The whole book is wired with an undercurrent of cultural commentary. Lennon loved America, but, much like the 19th-century diplomat Alexis de Tocqueville, his perspective as a foreigner gave him fresh eyes to scrutinize American society. Something he perceived early on is that this is a uniquely violent country. It wasn’t just the guns (though our sacrosanct attitude towards them terrified and confused him); he also warily observed the spirit of frontier violence that had grafted itself to the nation’s DNA in its formative years and evolved ever since.
In 1966, Lennon made a passing comment to a British journalist that The Beatles were “more popular than Jesus.” Nobody thought twice about it. But then the interview was reprinted in an American teen magazine and people went crazy.
“I don’t think he was bragging,” Patterson says. “I think he was going, ‘Isn’t it absurd that we, these working-class musicians, are more popular than Jesus?’ But after that remark, their lives were threatened. You know how it is. We like to threaten peoples’ lives here.”
In a much lighter way, Patterson can relate to Lennon’s Jesus controversy.
“A few years ago, [a publisher] wrote a thing that I was more popular in England than Shakespeare,” he says. “And I’m like, ‘Are you guys shitting me? That’s ridiculous! Do you guys even read Shakespeare? Do you read my stuff? He’s your guy!’”
Patterson does not lack self-awareness. He knows he’s not Shakespeare and he’s never pretended to be. And yet, there are legitimate comparisons one could make between the two. And Lennon for that matter. All three are known for their relentless work ethic, prolific output and outrageous commercial success. Since leaving his advertising career to pursue writing, Patterson has published 275 books, selling some 425 million copies.
There are only a handful of blockbuster authors whose books transcend generational tastes, seamlessly captivating sons, fathers and grandfathers at once. How does Patterson explain his broad appeal?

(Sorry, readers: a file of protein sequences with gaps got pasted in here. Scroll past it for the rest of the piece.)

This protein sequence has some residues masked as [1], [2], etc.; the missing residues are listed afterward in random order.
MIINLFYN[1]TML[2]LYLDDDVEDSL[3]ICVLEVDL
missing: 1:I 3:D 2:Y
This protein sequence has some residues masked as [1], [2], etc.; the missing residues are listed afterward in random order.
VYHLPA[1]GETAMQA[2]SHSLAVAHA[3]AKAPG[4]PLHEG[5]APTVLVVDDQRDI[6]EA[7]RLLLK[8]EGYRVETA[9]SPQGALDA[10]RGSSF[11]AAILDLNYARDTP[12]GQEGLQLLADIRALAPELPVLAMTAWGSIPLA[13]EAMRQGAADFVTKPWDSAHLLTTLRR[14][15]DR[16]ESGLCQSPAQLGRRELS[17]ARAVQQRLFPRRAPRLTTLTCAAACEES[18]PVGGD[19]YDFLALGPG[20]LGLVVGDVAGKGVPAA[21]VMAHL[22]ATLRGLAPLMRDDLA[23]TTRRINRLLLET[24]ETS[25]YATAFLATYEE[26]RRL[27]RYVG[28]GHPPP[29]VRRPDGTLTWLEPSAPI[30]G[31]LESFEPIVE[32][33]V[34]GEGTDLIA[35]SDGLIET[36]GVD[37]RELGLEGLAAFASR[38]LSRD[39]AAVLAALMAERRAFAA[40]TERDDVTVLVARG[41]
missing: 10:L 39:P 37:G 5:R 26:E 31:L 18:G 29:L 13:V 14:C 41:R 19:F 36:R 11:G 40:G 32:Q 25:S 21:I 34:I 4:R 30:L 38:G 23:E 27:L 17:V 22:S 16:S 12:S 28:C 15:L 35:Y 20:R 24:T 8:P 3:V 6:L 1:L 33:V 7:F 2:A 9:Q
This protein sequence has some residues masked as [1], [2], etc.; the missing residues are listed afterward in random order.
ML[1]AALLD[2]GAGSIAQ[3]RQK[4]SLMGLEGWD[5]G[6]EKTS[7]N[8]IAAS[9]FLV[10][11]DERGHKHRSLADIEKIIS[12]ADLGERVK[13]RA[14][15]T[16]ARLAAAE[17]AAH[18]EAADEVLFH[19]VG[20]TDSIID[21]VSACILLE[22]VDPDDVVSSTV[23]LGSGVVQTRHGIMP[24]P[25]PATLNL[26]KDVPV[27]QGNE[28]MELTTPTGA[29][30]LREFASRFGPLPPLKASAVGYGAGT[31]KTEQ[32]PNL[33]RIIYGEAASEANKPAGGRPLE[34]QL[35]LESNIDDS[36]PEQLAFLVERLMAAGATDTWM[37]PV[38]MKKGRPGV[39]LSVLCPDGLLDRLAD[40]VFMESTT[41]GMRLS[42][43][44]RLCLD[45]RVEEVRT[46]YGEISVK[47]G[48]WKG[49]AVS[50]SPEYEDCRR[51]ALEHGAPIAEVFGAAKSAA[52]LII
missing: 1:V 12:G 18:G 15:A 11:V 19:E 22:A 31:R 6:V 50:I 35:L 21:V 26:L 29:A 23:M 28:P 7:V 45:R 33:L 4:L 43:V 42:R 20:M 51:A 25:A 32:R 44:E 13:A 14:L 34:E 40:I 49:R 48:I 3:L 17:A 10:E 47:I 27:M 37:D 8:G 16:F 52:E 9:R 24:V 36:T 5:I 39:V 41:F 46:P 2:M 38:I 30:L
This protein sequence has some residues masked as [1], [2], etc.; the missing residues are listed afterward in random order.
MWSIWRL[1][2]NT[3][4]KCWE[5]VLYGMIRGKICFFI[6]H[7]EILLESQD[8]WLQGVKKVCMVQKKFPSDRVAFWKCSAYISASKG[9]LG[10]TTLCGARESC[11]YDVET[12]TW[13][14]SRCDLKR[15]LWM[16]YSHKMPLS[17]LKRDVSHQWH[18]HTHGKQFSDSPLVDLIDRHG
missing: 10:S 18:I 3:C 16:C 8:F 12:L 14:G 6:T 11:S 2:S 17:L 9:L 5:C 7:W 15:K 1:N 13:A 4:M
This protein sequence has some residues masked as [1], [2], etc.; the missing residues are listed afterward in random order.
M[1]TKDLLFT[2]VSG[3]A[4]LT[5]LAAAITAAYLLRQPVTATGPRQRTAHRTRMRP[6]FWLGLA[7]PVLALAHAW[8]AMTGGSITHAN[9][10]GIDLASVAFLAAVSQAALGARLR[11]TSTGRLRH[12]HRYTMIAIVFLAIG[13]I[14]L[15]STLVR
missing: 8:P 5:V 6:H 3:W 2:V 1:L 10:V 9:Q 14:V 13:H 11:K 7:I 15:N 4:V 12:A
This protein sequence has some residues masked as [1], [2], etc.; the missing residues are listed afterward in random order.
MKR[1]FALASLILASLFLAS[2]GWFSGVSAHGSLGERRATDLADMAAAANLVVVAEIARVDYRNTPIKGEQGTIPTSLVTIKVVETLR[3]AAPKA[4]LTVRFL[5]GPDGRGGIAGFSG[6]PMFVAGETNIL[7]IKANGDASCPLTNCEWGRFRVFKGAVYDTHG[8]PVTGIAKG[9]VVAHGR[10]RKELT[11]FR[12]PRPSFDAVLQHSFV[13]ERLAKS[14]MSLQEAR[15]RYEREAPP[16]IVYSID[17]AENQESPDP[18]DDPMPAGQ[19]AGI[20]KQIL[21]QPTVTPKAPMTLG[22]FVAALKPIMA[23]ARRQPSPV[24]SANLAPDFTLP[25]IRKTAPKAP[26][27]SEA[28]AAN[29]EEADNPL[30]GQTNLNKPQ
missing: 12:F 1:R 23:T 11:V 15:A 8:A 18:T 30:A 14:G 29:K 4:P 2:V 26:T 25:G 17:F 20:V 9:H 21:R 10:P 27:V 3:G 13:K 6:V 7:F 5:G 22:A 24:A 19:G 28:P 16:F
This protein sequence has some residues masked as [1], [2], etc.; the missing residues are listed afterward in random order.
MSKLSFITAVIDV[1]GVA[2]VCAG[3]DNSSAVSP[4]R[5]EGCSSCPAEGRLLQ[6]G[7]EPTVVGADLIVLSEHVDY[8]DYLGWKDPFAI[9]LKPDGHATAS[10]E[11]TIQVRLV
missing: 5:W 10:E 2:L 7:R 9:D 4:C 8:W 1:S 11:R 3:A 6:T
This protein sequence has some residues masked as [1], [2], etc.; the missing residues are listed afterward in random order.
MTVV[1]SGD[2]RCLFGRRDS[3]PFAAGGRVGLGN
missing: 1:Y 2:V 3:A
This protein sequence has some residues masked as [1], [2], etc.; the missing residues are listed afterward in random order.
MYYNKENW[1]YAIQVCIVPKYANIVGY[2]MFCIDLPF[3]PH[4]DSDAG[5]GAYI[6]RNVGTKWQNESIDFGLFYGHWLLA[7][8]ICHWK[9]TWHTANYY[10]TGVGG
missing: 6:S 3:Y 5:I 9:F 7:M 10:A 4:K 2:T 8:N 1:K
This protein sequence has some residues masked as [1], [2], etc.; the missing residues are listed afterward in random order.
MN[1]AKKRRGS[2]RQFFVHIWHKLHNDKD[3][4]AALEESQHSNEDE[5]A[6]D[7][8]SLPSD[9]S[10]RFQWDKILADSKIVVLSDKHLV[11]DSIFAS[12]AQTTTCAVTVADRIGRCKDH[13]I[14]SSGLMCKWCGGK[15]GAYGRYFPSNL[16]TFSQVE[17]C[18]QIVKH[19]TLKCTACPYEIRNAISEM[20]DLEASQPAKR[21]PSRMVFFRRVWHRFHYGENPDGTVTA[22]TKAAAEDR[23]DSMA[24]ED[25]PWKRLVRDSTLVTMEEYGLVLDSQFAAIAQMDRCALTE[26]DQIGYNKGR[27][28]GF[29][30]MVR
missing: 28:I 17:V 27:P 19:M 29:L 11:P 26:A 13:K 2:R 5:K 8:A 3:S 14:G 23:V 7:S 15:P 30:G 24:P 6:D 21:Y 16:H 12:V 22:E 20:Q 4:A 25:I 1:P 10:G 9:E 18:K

“Because I’m so good looking,” he deadpans. “I don’t know. I tell stories. A lot of authors don’t really tell stories. And I love doing it. I don’t work for a living — I play.”
In recent years, Patterson has expanded the borders of his playground. He still churns out crime novels — in November, he published Deadly Cross, the latest installment of his Alex Cross franchise — but he’s also started writing children’s books and nonfiction.
We’re currently living in the golden age of true-crime narratives, and Patterson’s nose for compelling stories has led him to the genre’s epicenter. In partnership with his friend Tim Malloy, Patterson helped expose the horrific crimes of Jeffrey Epstein. Their 2017 book, Filthy Rich, was turned into the wildly popular Netflix docuseries, which Patterson executive produced. He’s also written a book about Aaron Hernandez.
But Patterson’s foray into nonfiction is not limited to true crime. He’s tackled The Kennedys, Muhammad Ali and the 2016 presidential election. Where some writers are daunted by the saturated coverage of historical events and characters, Patterson feels liberated.
“That’s the weird thing about nonfiction,” he says. “Take Shakespeare. We don’t know anything about Shakespeare. There’s like a page from some trial where he’s involved. We know where he was born. We know that he was married. We know that his name is on a lot of plays. That’s it. And yet, there are like 200 biographies on him!”
No matter how many books have been written about a subject, there’s always room for one more — as long as the writer can tell a new story. In The Last Days of John Lennon, Patterson and his co-authors do.
They also manage to convincingly humanize a subject that has long since ascended into the ranks of the immortal. As I read the book, I couldn’t help but think of what Shakespeare’s most famous protagonist tells his friends when they shower praise on his recently deceased father.
“He was a man,” Hamlet says. “Take him for all in all. I shall not look upon his like again.”
The same could be said for John Lennon.